NHAI’s decision cannot be questioned but decision-making process can be subjected to judicial review: Delhi High Court

The decision taken by the National Highway Authority of India for accepting/rejecting the bids for tenders cannot be interfered by the Court. However, the court was of the opinion that the decision is not subject to judicial scrutiny, but the process is subjected to judicial review. The Delhi High Court presided over J. H. Kohli & J. S. Prasad laid down the ratio in the case of Track & Towers Infratech Pvt. Ltd. Vs. National Highway Authority of India, [W.P.(C) 3743/2020].

The brief facts of this case are that the Respondents i.e. NHAI issued a tender notice for construction of a highway. The Petitioner in a Pre-Bid Meeting submitted its bid and sought for a clarification from the Respondent. In the clarification the Petitioner asked whether construction of railway tracks is considered a “similar work” for qualifying in the eligibility criteria. The Respondents asked the Petitioners to rely on the clause provided by them in the tender contracts as it clearly laid down all the details. The Respondents further sought a clarification from the Petitioner asking them how the projects carried out by them satisfy the terms and conditions laid down in the tender documents. The Petitioner replied by referring the clause earlier cited by the Respondents. The Respondents rejected the bid of the Petitioners on the basis that construction of railway track did not qualify as similar work for the said tender. The Petitioner filed a writ in the Court contending that the highway sector would deem to include the railways and the grounds for rejection was baseless.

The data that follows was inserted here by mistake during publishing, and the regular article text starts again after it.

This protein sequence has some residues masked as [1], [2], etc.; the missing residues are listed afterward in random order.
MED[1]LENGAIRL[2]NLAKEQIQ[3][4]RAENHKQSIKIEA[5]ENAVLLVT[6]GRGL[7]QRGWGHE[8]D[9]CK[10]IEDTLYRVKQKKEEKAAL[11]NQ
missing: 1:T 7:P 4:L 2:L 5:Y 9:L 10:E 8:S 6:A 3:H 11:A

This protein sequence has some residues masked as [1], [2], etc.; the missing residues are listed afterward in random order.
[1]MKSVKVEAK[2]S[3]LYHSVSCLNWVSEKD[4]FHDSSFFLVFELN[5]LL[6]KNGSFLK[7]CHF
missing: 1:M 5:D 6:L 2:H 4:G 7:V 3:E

The court after analyzing the arguments of both the parties relied on the landmark judgment of Jagdish Mandal Vs. State of Orissa. As laid down in the case the court was of the opinion that the owner of the project is the author of the tender documents and is the best person to interpret and appreciate its requirements. The Court further stated that the decision made by any such authority cannot be interfered with to determine its correctness but the process it adopted to make the particular decision can be subject to judicial review. Hence, the Court dismissing the writ petition filed by the Petitioner stated that, “The petitioner has not been able to demonstrate that the decision-making process adopted by the respondent/NHAI is perverse, irrational or tainted with mala fides or is designed to favor a particular party.”

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